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Husband needs help

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A few years ago, my husband began suffering from what I describe as mood swings. At first, he got extremely depressed and angry. The mood swings were few and far between and mostly more like sadness/depression.

Lately, in the past three or so months, it seems like these mood swings are at least once a week. He gets extremely frustrated and doesn’t know why. He says he just has so many thoughts running through his head and he can’t stop them. He is quick to focus his frustration/anger on me. When he is like this he cannot sleep and gets angry at me if I do go to sleep.

He gets extremely frustrated and angry very easily. Sometimes he even gets so angry/frustrated that he hits walls, throws things or even hits himself. This behavior is so outside the range of his “normal” self. I’ve been with him for over 15 years and there is definitely something different going on as it relates to his behaviors. It’s very difficult for me to talk to him when he is in one of these states because he just seems to get more and more frustrated and angry. He acknowledges that something is not right but neither one of us know where to start looking for help given we cannot really pinpoint the problem (anxiety, depression, etc.)

Husband needs help

Answered by on -


It is important that he seeks help for this problem. You mentioned that he has suffered these symptoms for years but it seems that the violence has only recently begun. There are several reasons to explain his behavior none of which I could know with any certainty. One is that his symptoms are overwhelming him and he has truly lost control of himself. Two other possibilities include that he may be using drugs or there is something physically wrong with him that is causing him to become violent and behave in an out of control manner. Whatever the case, he needs to be seen by a mental health professional.

As stated in, “The emotion of anger is neither good nor bad. Like any emotion, it’s conveying a message, telling you that a situation is upsetting, or unjust, or threatening. If your kneejerk reaction to anger is to explode, however, that message never has a chance to be conveyed. So, while it’s perfectly normal to feel angry when you’ve been mistreated or wronged, anger becomes a problem when you express it in a way that harms yourself or others. If you have a hot temper, you may feel like it’s out of your hands and there’s little you can do to tame the beast. But you have more control over your anger than you think. You can learn to express your emotions without hurting [yourself or anyone else].”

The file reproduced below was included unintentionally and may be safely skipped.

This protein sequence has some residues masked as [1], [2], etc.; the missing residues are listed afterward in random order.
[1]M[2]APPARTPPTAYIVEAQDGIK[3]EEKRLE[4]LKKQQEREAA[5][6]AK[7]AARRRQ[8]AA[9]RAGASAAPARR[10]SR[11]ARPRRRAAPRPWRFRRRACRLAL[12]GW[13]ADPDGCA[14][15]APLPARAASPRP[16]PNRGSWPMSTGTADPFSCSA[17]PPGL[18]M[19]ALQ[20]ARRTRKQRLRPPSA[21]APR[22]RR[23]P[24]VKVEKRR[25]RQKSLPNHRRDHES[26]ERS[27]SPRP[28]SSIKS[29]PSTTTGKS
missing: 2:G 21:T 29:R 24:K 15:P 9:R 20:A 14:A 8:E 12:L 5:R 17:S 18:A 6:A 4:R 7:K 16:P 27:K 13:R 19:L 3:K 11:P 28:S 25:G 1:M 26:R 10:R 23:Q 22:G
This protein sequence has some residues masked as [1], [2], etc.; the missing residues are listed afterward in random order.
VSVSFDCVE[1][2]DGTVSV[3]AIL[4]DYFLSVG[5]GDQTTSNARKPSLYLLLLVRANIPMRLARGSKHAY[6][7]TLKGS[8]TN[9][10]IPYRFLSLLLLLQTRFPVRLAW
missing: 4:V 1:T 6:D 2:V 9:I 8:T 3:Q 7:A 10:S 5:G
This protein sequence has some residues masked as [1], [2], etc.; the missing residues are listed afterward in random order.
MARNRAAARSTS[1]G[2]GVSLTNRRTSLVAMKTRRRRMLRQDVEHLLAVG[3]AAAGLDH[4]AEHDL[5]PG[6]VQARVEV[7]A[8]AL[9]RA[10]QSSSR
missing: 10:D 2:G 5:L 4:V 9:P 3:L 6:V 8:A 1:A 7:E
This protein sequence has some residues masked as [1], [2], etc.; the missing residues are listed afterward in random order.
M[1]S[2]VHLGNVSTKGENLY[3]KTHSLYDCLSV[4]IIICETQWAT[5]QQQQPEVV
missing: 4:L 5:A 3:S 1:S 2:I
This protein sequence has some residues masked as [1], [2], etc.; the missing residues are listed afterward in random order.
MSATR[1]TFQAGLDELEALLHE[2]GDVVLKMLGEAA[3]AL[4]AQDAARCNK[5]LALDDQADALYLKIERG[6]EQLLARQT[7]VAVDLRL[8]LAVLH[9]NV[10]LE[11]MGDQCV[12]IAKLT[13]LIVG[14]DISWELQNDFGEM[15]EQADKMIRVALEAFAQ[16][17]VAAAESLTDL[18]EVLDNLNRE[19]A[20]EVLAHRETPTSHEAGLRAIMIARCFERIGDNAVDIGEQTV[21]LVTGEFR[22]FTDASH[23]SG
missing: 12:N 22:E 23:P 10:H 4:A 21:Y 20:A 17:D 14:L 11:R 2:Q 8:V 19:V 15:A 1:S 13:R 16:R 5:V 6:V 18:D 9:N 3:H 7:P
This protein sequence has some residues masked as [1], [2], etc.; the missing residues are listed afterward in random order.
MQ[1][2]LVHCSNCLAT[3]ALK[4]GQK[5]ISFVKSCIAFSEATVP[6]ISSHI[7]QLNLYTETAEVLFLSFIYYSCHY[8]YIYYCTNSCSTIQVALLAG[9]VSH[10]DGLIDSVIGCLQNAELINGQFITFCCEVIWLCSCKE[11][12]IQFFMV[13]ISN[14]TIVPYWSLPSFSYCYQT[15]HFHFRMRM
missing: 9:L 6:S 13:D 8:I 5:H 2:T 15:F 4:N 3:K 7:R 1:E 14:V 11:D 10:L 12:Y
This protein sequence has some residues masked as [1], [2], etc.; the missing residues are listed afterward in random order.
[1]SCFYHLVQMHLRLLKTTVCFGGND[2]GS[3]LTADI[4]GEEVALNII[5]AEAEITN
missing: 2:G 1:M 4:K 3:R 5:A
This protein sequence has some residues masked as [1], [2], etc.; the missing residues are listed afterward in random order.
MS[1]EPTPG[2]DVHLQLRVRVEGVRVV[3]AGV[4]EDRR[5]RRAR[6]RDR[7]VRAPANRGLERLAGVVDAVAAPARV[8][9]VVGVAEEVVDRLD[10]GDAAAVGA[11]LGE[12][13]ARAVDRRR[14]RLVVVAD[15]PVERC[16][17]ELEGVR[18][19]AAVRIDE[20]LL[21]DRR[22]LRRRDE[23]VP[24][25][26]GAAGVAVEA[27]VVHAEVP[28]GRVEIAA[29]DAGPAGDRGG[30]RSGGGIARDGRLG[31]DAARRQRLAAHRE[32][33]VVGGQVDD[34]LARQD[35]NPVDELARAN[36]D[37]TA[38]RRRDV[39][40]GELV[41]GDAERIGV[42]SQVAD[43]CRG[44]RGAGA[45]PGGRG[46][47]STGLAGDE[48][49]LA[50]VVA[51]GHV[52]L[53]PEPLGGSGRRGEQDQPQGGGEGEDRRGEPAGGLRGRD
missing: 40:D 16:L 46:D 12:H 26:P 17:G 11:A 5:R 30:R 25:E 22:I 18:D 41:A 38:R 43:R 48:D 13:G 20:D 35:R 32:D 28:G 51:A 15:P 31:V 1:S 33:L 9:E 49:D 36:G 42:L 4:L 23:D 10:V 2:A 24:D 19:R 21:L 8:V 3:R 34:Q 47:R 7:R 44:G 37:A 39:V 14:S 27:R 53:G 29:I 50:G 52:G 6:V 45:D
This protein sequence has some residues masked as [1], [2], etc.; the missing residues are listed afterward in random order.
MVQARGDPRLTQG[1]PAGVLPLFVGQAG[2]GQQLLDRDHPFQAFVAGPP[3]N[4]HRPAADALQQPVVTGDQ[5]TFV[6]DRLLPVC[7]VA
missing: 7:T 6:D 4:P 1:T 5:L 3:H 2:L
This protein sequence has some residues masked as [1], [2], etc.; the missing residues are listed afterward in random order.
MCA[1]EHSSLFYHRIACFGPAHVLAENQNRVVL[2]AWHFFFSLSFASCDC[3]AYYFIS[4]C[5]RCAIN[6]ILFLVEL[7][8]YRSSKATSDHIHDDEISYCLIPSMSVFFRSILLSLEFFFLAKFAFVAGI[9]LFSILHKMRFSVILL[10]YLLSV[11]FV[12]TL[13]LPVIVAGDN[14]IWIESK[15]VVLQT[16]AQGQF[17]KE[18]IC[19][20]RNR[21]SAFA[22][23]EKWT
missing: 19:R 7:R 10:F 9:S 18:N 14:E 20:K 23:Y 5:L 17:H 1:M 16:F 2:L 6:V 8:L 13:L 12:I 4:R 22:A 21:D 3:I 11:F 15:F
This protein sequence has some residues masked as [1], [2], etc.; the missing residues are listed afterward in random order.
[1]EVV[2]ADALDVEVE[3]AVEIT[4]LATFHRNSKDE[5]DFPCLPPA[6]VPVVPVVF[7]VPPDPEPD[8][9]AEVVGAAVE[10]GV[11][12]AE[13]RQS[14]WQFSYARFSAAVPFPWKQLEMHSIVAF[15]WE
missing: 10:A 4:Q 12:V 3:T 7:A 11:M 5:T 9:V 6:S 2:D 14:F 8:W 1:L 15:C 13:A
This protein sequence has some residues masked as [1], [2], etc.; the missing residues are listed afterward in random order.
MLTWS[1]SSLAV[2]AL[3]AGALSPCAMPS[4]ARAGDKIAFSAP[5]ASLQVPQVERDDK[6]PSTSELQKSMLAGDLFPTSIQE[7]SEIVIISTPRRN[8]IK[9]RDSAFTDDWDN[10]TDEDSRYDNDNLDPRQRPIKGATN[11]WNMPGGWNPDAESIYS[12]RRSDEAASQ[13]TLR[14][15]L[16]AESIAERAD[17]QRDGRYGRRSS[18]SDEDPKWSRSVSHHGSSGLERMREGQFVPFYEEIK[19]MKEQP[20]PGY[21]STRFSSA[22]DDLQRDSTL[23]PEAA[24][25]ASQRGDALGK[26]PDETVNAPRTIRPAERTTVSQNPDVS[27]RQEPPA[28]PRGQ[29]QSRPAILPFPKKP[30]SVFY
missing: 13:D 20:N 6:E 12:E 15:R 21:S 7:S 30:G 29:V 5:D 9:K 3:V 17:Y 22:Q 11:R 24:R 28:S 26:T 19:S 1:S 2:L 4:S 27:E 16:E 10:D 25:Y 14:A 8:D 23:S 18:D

Not only should you be concerned about your husband’s symptoms and behavior but you should be cognizant of your own safety. He has acted out violently and this indicates that he is capable of hurting himself and maybe, out of desperation, or inability to control himself, he may be capable of hurting you as well. He is already taking out his anger on your verbally. Please don’t minimize this possibility. People, out of desperation, fear, and confusion, can act in ways that are not characteristic of their “normal” self.

Be careful and encourage him to get help. What is encouraging is that he acknowledges and recognizes that he has a problem; now the next step is that he get into to see a therapist right away. Make an appointment with a mental health professional; this is where he needs to start. Take care.

Husband needs help

This article has been updated from the original version, which was originally published here on July 1, 2007.

Therapists live, online right now, from BetterHelp:

Kristina Randle, Ph.D., LCSW

Kristina Randle, Ph.D., LCSW is a licensed psychotherapist and Assistant Professor of Social Work and Forensics with extensive experience in the field of mental health. She works in private practice with adults, adolescents and families. Kristina has worked in a large array of settings including community mental health, college counseling and university research centers.

APA Reference
Randle, K. (2019). Husband needs help. Psych Central. Retrieved on November 25, 2020, from
Scientifically Reviewed
Last updated: 21 May 2019 (Originally: 1 Jul 2017)
Last reviewed: By a member of our scientific advisory board on 21 May 2019
Published on Psych All rights reserved.